in Medieval Jewish Thought is an essay in the
history of ideas which traces the development of creed formation in Judaism
from its inception with Moses Maimonides (1138-1204) to the beginning of the
sixteenth century when systematic attention to the problem disappeared from the
agenda of Jewish intellectuals. The dogmatic systems of Maimonides, Duran,
Crescas, Albo, Bibago, Abravanel, and a dozen lesser-known figures are
described, analysed, and compared. Relevant texts are presented in English
translation. For the most part these are texts which have never been critically
edited and translated before.
Among the theses defended in the book are the
following: that systematic attention to dogma qua dogma was a new feature in Jewish theology introduced by
Maimonides (for reasons examined at length in the book); that the subject
languished for the two centuries after Maimonides' death until it was revived
in fifteenth-century Spain in response to Christian attacks on Judaism; that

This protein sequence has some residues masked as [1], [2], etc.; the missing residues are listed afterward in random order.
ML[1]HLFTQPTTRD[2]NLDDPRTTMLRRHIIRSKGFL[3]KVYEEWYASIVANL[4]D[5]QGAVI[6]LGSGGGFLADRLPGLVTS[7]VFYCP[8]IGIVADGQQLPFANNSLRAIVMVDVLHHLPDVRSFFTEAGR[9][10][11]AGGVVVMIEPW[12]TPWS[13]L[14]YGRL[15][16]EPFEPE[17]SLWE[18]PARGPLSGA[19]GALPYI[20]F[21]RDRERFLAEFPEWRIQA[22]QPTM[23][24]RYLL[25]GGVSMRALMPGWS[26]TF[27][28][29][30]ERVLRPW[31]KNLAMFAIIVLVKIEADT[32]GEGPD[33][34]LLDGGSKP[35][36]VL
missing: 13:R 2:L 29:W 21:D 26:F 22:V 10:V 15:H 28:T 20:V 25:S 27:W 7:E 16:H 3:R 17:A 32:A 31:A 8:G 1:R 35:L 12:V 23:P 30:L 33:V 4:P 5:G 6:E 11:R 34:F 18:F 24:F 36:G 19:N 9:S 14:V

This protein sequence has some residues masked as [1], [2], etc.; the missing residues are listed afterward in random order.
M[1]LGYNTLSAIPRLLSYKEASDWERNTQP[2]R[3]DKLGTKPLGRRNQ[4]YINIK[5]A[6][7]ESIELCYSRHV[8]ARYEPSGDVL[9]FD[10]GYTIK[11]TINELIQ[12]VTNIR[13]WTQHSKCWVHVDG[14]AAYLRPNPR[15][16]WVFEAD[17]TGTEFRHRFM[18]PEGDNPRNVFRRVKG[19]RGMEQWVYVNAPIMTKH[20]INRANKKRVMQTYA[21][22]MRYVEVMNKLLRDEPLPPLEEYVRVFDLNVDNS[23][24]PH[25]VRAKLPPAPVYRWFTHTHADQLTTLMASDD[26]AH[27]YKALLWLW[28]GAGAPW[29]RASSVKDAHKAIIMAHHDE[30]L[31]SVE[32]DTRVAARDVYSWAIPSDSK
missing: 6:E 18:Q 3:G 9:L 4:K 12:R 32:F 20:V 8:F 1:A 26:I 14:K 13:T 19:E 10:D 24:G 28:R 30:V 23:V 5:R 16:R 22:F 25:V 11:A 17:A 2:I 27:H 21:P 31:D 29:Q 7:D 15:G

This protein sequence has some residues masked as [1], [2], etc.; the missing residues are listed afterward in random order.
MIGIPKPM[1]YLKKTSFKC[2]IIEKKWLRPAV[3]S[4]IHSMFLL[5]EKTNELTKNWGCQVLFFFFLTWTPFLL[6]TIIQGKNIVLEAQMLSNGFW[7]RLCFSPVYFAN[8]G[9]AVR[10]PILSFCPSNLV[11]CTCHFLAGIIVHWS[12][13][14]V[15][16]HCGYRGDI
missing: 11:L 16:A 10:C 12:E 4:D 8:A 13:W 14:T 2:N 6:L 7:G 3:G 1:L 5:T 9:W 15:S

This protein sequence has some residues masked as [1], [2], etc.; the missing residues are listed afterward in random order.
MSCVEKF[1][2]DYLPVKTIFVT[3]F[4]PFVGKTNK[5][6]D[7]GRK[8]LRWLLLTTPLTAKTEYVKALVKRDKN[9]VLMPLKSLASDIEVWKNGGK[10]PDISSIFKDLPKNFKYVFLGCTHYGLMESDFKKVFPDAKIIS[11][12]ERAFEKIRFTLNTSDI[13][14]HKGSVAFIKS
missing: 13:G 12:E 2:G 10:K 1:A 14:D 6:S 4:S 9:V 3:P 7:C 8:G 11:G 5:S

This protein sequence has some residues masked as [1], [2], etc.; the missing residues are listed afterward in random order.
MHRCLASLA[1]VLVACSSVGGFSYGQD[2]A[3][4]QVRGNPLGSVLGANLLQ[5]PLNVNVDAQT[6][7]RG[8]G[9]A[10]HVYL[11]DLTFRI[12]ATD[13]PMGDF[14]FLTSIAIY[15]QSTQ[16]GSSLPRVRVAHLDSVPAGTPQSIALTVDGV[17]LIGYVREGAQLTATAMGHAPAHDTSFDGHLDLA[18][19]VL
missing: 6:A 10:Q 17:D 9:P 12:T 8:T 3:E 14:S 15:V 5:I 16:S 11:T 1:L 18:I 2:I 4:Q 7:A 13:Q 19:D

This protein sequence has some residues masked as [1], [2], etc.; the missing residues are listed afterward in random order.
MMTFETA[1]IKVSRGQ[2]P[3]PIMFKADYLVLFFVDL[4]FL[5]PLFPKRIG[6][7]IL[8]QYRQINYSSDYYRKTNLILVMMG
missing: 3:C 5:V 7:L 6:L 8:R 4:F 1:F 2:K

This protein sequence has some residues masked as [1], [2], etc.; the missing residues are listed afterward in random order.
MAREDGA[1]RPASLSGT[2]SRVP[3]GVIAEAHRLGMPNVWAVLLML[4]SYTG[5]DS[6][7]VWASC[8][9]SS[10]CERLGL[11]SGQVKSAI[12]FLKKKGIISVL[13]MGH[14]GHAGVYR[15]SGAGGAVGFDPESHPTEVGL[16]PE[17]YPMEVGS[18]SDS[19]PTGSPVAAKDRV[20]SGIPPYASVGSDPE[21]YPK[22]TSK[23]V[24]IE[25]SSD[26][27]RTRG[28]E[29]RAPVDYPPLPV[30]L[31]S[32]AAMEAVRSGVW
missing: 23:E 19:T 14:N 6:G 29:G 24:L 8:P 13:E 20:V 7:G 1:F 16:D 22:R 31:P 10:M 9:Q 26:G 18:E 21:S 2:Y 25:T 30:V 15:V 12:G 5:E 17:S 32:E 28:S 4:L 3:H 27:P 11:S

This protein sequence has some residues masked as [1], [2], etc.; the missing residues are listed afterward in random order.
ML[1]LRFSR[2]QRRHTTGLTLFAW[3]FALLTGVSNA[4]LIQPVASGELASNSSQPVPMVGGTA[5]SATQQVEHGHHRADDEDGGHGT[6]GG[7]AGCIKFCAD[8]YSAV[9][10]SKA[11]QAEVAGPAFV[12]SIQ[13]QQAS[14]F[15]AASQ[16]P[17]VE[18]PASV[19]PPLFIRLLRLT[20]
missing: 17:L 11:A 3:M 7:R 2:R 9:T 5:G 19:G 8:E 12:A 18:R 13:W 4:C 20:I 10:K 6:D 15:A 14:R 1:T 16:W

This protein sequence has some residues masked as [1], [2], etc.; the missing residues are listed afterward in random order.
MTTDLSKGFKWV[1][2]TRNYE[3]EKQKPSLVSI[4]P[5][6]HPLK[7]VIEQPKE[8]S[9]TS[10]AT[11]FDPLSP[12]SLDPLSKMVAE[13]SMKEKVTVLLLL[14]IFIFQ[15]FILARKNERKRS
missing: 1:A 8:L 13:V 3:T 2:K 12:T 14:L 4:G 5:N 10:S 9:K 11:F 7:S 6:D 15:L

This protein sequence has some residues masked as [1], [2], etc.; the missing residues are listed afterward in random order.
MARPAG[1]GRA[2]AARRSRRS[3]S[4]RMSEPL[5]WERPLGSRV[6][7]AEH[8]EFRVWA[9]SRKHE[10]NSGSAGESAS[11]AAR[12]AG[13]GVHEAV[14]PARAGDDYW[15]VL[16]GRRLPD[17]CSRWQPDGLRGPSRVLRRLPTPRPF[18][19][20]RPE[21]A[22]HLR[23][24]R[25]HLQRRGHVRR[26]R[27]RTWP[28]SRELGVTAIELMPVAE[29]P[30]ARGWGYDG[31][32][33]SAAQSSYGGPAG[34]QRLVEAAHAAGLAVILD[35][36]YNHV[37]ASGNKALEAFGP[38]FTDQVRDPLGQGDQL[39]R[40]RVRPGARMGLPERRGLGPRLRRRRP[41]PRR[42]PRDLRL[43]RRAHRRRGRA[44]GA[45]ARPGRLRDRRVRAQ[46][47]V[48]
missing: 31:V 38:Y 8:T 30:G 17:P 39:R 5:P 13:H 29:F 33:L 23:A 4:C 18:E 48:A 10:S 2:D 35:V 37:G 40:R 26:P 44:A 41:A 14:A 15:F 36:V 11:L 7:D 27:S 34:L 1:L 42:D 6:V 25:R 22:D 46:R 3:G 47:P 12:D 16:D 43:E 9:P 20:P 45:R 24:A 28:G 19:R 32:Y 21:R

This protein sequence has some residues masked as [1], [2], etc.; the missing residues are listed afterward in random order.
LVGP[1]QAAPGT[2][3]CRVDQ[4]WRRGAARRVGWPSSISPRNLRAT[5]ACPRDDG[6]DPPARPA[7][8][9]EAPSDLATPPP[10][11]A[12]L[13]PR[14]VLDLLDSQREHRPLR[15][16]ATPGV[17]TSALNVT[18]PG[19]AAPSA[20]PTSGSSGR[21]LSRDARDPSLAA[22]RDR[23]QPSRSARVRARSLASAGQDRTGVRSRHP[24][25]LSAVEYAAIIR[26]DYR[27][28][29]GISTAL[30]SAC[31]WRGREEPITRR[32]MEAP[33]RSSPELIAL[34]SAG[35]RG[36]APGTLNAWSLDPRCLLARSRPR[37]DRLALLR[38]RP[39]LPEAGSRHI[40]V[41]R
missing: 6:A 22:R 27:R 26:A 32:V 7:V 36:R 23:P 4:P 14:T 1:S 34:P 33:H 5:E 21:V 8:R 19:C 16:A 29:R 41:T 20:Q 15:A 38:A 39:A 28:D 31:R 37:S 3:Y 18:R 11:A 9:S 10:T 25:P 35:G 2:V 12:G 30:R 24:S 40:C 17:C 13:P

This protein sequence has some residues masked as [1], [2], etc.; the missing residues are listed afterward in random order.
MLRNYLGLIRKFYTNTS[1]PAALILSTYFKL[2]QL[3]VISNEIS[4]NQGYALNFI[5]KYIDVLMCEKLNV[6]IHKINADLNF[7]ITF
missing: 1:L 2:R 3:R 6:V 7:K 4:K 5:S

the differing systems of dogma offered by medieval Jewish thinkers reflect not
different conceptions of what Judaism is, but different conceptions of what a
principle of Judaism is; and that the very project of creed formation reflects
an essentially Greek as opposed to a biblical/rabbinic view of the nature of
religious faith and that this accounts for much of the resistance which
Maimonides' innovation aroused.
Menachem Kellner is chair of the Department of Philosophy and Jewish Thought, Shalem College, Jerusalem and Wolfson Professor Emeritus of Jewish Thought, University of Haifa.